Successful companies know how to optimize the process. Let’s take Google and Netscape. While Google was able to start with its search engine, and become a global technology powerhouse with interests in personal mail, media-sharing, social networking and operating systems, Netscape frittered away even though it started big in the web browser business.

Attack when you can

In AoE, one wins by defeating all other players and taking over their lands. A successful player knows that winning requires substantial attack and support reserves, knowledge of the opponent and terrain, stealth and speed. Companies also need to grow their market share by being better than their competitors. Attack weapons include a strong balance sheet, good managers and accurate knowledge of the business landscape.

As in AoE, companies formulate their strategy around superior arsenal - competitive advantages or new offerings - and try and prevent others from a heads-up on their plans. It was Times of India which executed a successful attack in the NCR English daily market in the late 90’s. While Hindustan Times dominated the market, ToI offered a Re.1 newspaper filled with colour and new editions. The competition was caught unawares, and most bled in the subsequent price war. ToI, on the strength of its cash reserves, was able to sustain this strategy longer than others and assumed market leader position.

Defend when you must, and be patient

A good attack is only part of the game. More often, one has to defend her turf against others. In AoE, one needs to protect vital installations such as the town center, and prevent the population from getting abysmally low. At the same time, one needs to generate resources to support the armies engaged in warding off the attack. The battles can be prolonged (in game-time terms), and patience and focus is necessary to sustain oneself.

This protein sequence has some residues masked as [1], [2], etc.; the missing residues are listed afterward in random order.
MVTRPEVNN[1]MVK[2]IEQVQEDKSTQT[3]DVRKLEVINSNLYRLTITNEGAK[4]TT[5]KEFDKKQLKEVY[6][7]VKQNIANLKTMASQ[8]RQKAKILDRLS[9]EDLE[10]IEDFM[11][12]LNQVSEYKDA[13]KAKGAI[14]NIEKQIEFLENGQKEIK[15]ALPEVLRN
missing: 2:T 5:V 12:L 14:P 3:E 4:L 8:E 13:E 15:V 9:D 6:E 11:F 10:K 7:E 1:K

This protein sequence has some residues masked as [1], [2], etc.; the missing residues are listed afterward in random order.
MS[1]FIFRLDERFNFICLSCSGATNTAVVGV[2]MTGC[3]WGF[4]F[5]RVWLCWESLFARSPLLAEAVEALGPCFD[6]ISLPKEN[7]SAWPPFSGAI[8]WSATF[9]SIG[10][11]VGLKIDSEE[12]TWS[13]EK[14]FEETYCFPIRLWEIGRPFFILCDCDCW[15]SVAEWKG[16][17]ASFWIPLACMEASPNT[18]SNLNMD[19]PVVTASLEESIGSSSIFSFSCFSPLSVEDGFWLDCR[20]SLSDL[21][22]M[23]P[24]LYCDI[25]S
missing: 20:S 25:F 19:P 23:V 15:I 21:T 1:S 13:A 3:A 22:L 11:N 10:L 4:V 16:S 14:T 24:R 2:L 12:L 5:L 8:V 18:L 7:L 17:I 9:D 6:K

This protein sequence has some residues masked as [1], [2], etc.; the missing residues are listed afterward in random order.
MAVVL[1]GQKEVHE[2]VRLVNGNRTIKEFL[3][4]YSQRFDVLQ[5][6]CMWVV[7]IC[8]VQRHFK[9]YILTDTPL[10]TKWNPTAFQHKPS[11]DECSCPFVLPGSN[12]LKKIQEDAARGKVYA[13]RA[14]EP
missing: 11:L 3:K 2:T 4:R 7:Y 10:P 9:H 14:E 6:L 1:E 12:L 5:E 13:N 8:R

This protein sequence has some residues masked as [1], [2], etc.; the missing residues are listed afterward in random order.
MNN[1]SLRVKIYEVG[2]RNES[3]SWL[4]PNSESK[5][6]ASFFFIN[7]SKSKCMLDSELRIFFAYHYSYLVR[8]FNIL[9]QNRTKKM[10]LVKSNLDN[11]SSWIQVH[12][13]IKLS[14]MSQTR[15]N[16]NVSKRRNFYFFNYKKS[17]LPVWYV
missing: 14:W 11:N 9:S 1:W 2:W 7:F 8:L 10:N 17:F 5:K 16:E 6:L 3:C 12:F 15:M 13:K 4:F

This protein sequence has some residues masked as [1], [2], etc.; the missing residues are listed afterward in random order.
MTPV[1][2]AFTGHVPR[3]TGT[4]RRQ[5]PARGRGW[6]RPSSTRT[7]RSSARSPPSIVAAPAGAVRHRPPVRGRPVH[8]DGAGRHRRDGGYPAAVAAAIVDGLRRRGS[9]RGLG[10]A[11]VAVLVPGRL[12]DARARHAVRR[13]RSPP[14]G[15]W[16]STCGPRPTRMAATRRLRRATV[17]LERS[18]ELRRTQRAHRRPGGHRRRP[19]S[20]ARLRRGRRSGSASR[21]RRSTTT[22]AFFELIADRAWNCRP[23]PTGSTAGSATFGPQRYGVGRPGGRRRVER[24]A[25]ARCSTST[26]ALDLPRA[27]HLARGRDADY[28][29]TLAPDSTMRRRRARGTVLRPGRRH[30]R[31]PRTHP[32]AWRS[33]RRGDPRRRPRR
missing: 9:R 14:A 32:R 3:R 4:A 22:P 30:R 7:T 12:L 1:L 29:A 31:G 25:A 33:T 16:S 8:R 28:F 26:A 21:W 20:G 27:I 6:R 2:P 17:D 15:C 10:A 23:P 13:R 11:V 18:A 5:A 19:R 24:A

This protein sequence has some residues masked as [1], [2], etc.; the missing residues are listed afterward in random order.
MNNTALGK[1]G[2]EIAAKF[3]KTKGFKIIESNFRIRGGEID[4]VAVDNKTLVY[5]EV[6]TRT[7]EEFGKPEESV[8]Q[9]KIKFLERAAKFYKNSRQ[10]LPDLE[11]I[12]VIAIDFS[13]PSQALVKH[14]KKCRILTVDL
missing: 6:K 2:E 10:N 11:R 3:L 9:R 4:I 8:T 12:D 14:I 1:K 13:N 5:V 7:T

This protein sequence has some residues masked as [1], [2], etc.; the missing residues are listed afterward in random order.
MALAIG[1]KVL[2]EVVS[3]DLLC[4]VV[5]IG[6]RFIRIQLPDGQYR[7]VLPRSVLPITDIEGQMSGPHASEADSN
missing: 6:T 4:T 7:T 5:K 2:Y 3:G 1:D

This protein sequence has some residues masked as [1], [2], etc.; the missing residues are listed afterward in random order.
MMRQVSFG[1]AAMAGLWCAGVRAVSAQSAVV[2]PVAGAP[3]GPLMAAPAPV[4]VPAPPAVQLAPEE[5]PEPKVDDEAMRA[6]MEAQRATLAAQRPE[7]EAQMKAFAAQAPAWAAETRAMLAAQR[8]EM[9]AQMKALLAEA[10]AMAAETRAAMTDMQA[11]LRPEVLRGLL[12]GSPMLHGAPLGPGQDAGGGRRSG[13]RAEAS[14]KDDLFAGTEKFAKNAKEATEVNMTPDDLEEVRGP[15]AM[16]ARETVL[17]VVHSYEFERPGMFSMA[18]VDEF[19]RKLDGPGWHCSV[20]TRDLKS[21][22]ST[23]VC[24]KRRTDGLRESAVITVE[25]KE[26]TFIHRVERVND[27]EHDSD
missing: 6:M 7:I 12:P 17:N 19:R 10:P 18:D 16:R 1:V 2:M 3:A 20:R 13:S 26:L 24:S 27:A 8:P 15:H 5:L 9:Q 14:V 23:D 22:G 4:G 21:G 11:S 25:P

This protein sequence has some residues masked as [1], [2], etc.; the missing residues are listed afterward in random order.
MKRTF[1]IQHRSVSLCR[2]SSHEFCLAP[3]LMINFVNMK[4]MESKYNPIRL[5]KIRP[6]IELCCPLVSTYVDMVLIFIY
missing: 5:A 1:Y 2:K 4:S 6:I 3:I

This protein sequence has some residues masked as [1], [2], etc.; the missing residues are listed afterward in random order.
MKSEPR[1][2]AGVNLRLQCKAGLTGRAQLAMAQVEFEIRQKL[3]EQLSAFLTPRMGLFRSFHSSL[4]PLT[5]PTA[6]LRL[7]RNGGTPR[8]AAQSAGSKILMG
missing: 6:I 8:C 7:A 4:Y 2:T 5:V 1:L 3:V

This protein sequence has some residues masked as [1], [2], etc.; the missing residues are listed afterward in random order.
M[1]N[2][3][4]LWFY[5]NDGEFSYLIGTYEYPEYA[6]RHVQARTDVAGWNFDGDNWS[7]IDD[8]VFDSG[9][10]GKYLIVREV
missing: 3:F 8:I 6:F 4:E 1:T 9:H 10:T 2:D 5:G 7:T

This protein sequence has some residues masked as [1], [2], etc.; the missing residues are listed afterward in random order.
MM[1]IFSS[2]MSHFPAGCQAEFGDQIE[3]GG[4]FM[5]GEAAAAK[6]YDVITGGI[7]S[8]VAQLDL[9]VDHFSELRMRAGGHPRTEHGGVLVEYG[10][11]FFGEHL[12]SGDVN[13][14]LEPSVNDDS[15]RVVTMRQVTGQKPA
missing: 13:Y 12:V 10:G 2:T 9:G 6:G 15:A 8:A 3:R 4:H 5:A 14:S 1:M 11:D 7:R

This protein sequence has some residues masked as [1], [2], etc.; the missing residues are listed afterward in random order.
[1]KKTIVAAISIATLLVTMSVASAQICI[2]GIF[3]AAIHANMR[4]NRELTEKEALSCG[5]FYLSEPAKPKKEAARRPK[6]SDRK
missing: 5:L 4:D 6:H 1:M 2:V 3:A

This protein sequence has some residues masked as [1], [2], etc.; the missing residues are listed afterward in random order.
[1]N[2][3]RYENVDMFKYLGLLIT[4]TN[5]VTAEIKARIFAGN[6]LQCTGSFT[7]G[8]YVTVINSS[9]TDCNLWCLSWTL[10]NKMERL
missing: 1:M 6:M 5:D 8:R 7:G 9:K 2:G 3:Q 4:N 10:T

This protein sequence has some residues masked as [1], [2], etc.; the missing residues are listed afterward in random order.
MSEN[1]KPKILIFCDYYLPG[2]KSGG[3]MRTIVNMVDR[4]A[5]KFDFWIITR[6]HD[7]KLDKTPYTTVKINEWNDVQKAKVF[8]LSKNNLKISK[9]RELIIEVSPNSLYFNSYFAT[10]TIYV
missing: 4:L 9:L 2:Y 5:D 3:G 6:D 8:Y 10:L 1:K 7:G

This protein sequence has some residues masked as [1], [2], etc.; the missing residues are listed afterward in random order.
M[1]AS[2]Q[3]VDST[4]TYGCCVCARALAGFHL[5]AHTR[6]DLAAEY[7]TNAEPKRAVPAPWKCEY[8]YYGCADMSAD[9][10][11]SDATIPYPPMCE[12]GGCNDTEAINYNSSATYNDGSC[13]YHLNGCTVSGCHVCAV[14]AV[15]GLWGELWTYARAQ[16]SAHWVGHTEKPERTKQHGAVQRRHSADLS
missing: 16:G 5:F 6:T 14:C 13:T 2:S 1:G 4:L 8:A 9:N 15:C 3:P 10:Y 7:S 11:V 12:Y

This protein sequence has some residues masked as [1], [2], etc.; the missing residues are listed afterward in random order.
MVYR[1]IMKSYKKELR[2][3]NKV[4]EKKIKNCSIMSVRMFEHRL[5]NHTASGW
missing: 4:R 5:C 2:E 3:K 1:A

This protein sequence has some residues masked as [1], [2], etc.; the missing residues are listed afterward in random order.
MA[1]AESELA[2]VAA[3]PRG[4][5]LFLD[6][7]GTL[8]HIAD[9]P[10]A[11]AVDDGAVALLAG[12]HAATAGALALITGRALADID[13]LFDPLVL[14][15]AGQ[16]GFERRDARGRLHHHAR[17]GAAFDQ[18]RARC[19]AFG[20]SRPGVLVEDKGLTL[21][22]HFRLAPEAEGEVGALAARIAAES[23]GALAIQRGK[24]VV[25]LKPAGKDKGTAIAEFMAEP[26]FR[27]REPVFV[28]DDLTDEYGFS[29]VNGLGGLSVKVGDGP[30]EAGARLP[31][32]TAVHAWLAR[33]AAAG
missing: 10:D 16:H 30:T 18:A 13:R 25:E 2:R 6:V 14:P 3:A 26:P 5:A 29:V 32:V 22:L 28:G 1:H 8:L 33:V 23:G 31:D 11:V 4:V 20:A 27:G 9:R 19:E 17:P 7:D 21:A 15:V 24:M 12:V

In the early 90s, Apple faced a similar situation and had to contend with Microsoft and the ever-increasing penetration of Wintel architecture. While more and more computer manufacturers and developers used the Windows OS, Apple was pushed to the fringes. Though sales were quite low, it maintained a legion of loyal followers and a brand for producing sleek machines with cutting edge software and technology. Having survived the onslaught for about a decade, it used its engineering excellence in producing winners like the IPod and IPhone, and has regained its stature as a top technology company.


To sum up, while gamers try and emulate real life while designing games, we all can take much back from games into the real world. The essence of creating a winning strategy remains the same – Have a good start, learn and adapt quickly, don’t hesitate to use your best moves, and never tire of putting up a good fight.

This article has been authored by Dr Yashaswi Barapatre from IIFT Delhi.

Image: Salvatore Vuono / FreeDigitalPhotos.net

Views expressed in the article are personal. The articles are for educational & academic purpose only, and have been uploaded by the MBA Skool Team.

If you are interested in writing articles for us, Submit Here

Share this Page on:
Facebook ShareTweetShare on Linkedin